Thursday, April 18, 2013

Experimental Poetry, Self-Discovery, and Refining Art Through One’s Profession


Experimental Poetry, Self-Discovery, and Refining Art Through One’s Profession 

For what it’s worth, I love the writing of Neil Gaiman, Grant Morrison, and Steve Moffat ( well, his TV writing anyway ) because they are ‘bizarre.’ Their writing isn't gross, or creepy ( well Gaiman has hit some creepy chords in his time ), rather their work is experimental and comes from as much of their personal lives as their imaginations. Gaiman has included his friends ( turned into characters ) into his books; Morrison turned his father into Superman; Moffat has written his dialogues with his wife into comedy routines.


   Needless to say, life sometimes imitates art in weird and purposeful ways.

   I must say that the things I've written recently have been more for the Blog-o-sphere , Academia, and occasional research projects. I've written very few things for myself, or when I have it has been for exclusively monetary and/or career goals. I've been working on private writing projects here and there ( I always do Nanowrimo, even if I keep it kind’a secret ), like when I wrote a novella last summer.

   In my mind, I got very settled on one kind of writing. Somewhere in the blog-of-Christmas-past I commented that I was taking a teaching Creative Writing course. This has been profoundly helpful in letting me experiment with my writing interests, but recently some other things came into focus for my personal/private life and I decided to take up a new interest ~

 

   As an English major I obviously value words and the infinite magic they contain in their silly squiggles. Still … poetry + me hasn't worked out since High School, and even then ( laughter ) it was experimental.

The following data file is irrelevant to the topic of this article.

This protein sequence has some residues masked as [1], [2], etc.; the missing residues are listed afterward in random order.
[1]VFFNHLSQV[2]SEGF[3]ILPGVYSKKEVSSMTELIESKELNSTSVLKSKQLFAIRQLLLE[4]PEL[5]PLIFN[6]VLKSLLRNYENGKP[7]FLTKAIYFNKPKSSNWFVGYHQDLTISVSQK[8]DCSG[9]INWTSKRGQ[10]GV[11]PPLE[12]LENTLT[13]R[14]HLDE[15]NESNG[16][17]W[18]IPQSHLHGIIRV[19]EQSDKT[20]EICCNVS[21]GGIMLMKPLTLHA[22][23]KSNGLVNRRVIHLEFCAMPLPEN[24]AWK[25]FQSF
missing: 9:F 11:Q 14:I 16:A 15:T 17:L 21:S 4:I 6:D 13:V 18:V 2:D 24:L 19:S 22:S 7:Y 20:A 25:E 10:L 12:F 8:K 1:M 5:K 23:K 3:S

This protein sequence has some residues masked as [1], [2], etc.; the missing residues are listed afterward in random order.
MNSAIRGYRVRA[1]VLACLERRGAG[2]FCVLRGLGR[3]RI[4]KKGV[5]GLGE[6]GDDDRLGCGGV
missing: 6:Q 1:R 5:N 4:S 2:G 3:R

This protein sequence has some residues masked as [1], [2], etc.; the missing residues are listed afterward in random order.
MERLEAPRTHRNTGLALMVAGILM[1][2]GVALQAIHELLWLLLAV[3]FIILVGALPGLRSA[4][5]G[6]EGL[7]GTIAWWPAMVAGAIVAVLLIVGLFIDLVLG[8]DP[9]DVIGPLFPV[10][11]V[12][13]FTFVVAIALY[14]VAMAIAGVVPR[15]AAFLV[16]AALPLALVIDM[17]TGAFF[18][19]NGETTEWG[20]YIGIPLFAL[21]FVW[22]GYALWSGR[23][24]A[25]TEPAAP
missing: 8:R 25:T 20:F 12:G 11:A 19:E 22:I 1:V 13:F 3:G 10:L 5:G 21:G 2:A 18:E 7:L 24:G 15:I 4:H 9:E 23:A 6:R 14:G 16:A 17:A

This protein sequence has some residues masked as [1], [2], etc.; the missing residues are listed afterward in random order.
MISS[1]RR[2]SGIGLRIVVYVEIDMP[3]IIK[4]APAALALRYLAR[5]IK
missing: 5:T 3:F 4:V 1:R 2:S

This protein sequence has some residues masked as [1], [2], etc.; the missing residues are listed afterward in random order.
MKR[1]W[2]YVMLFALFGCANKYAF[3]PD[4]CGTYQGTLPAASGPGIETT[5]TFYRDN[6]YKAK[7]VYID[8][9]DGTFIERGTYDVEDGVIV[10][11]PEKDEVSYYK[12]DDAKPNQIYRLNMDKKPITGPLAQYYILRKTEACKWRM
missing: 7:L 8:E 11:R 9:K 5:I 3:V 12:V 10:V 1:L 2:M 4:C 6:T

Still, here I am trying it out for my own cathartic reasons. I have an audience I trust for what I write, which makes it feel safe, but it’s become more than that. My point is, try new forms of expression if/when you can. I know many wonderful poets who are doctors, or lawyers, or even mathematicians.

   You, as a human, are inherently an artist of some kind - maybe you make miracles with steel as a construction worker, or maybe you make money dance across account books? Whatever you do, you have something to say makes you an artist, at least in my opinion.

   The best part of being a poet is when your words come from the heart, you own them. They’re a small part of yourself made manifest outside of the eternal ether that is your mind … and that’s about as close to ‘magic’ as we get. If your words touch somebody else, well, then that’s what miracles are to me.


  Writing is dangerous. Don’t let anybody fool you here – you can be mocked for your words, or hated, or even worse. But, you can save lives, inspire, and change the course of people’s lives ( even your own! ).

   When you can, do something you've not done since High School, re-connect with an old friend, or even try writing something just for yourself.

   See where your life takes you art. Maybe your art will then reveal new meaning for your life?

   You’ll never know until you try!

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